Arturo de la Rosa
General Manager


Expert Contributor

The Transformation of Work Life

By Arturo de la Rosa | Mon, 09/19/2022 - 09:00

Work as we know it is changing. Driven by technology adoption and social change, a new way of working is emerging. This shift is probably going to be as transformative as that propelled by Henry Ford in the early 20th century, when his company established the eight-hour work schedule, the five-day workweek, and the weekend break, along with other benefits focused on the health of workers and their families.

In recent decades we have seen the rise of different positive trends in the workplace, such as sustainability, well-being, and equity, equality, diversity and inclusion. With the SARS-CoV-2 pandemic, these trends became even more tangible due to the challenges faced in the work environment, highlighting the need to promote well-being and mental health, while maintaining productivity. During the pandemic, we also saw an increase in collaboration. Flexibility and adaptation to change have become key factors for organizations to successfully operate in our volatile, uncertain, changing, and ambiguous world.  

Working life after the pandemic is different, digital technologies that allow us to connect and work remotely have set a precedent in the way we will continue to work and collaborate. New paradigms accompany this change. We have a new way and conception of what a job brings to life. Today, we seek to work hard enough to achieve well-being, cover our needs, and use part of our time to enjoy experiences that allow us to transcend, such as taking care of our health and spirituality and spending time with our loved ones. We are not only scientists, technicians, experts, and business leaders, we are also partners, parents, caregivers, friends, and community members. To be effective at work, we must also meet our personal, family, and community goals. 

New generations of knowledge workers connect to different objectives. We seek companies and jobs that have a clear purpose and impact on humanity. We prefer collaborative environments to hierarchical structures. We want jobs that allow us to be independent and we find motivation in recognition, purpose, and teamwork. We see ourselves as collaborators, not as employees. We, the new generations, require a new type of leader, one who is strong on connecting with people and who focuses on equipping and facilitating teamwork. We no longer respond to hierarchical command chains, nor thrive under them. 

Future of work thought leader Heather McGowan says in her book, The Adaptation Advantage, that the days of the expert leader are over. We have moved to a collaboration model. Companies used to operate under a top-down leadership model. Now, most leaders lead people with skills and knowledge they don’t understand, so the paradigm needs to shift. Before, the leader was the top expert on the team and closely directed every bit of the work done. Today, most teams include multiple fields of expertise, and the role of the leader is to ensure that the team includes a diverse pool of individuals with the right expertise, sets a vision, provides resources and encouragement, and lets the team do their work by collaborating with one another.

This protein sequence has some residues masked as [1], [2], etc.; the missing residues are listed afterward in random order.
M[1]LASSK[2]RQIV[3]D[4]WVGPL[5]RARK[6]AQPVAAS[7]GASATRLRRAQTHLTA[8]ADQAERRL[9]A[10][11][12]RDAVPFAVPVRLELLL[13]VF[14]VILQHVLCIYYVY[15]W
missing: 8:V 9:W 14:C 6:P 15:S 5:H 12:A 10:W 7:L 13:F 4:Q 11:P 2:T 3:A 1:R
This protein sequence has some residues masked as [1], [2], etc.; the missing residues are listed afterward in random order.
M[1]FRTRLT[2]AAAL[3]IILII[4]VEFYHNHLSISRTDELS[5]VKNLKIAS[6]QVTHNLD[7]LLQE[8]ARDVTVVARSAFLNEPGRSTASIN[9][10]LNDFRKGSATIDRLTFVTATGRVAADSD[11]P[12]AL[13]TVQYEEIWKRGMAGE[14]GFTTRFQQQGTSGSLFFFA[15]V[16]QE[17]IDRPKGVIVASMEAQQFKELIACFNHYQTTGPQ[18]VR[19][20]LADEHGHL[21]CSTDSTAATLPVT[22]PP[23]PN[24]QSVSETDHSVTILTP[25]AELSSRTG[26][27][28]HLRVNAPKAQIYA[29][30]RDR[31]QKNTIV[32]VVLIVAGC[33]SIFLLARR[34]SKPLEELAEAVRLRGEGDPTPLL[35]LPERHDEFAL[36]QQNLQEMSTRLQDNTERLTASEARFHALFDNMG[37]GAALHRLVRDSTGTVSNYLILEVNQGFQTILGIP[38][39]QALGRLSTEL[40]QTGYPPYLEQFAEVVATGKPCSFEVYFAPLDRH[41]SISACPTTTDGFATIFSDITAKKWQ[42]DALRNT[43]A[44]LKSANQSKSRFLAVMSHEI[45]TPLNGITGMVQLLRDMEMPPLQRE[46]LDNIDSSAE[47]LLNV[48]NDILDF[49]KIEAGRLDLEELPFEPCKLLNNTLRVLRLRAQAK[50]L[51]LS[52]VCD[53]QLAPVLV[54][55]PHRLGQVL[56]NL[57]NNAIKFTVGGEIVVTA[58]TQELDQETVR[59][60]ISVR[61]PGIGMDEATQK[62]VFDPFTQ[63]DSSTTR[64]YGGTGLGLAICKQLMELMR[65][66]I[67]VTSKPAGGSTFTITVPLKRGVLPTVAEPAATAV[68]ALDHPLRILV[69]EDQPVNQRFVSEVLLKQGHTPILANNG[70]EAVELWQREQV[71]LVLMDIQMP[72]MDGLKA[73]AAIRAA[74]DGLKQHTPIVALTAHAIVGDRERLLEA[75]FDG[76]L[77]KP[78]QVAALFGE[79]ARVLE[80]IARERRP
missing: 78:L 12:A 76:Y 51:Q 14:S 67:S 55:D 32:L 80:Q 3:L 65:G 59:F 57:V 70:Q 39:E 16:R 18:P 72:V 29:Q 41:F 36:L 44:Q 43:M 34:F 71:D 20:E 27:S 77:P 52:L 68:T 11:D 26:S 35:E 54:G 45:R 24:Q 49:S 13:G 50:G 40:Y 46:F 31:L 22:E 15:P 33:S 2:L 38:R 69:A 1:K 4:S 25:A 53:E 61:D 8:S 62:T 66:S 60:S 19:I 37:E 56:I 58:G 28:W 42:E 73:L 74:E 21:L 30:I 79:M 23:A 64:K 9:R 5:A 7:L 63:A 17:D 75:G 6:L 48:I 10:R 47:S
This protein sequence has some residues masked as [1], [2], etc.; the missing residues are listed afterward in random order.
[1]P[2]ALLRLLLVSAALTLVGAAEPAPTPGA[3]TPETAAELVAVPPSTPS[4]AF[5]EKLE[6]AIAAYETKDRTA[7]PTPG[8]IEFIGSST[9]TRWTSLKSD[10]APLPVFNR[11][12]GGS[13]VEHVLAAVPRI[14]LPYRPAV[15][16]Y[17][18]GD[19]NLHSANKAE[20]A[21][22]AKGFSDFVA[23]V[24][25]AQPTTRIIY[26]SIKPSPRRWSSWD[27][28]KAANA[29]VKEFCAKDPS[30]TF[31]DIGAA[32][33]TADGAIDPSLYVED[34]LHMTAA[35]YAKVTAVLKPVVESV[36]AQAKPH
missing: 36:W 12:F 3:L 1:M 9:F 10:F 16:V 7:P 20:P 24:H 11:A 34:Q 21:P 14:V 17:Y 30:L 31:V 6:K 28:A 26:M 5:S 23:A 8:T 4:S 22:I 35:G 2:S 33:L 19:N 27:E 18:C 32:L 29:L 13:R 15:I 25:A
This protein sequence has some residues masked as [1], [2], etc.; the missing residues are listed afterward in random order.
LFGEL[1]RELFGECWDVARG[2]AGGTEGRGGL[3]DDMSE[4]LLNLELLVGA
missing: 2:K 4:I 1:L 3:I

Today, associates are also different. Before, teams required top experts in their field: now, the best team members are those who work well with others, share information and communicate effectively, have multidisciplinary experiences, and are flexible to learn and acquire new skills and knowledge as their jobs transform. Being adaptable and having a growth mindset are the two key competencies that leaders and associates must develop today. 

Businesses need to be successful at solving the problems of the future. For this, they need to explore multiple pathways to find solutions. The more diverse its talent and expertise pool is, the more different and creative the solutions proposed will be.  Adopting the equity-equality-diversity-inclusion approach is a big opportunity for driving understanding and innovation, and for engaging talent. Treating everyone with equality, dignity, and respect allows organizations to build the right culture to achieve better business results. A culture of equity-equality-diversity-inclusion makes associates feel safe, motivated, and confident, allowing them to maximize their contributions. 

On this path of transformation and discovery, another trend that is here to stay is the implementation of flexible work policies and hybrid-schemes combining face-to-face and remote work. This opens the door to attract talent beyond territorial limits. Companies have discovered the possibility to hire associates from any location to fill positions that can be done remotely, which is of mutual benefit because organizations can access a more diverse talent pool and workers can live in the place that is best aligned with their needs. Also, hybrid-work modalities provide enough flexibility for associates to improve their work-life balance and job satisfaction.

The openness to work life transformation and the adoption of new policies aligned with these trends, which have become the standard measure for knowledge workers, will continue to impact the capacity of companies to attract and retain the best talent. So much so, that I am certain that soon we will see flexible-collaborative-purpose-driven-work as natural as an eight-hour workday.

Photo by:   Arturo de la Rosa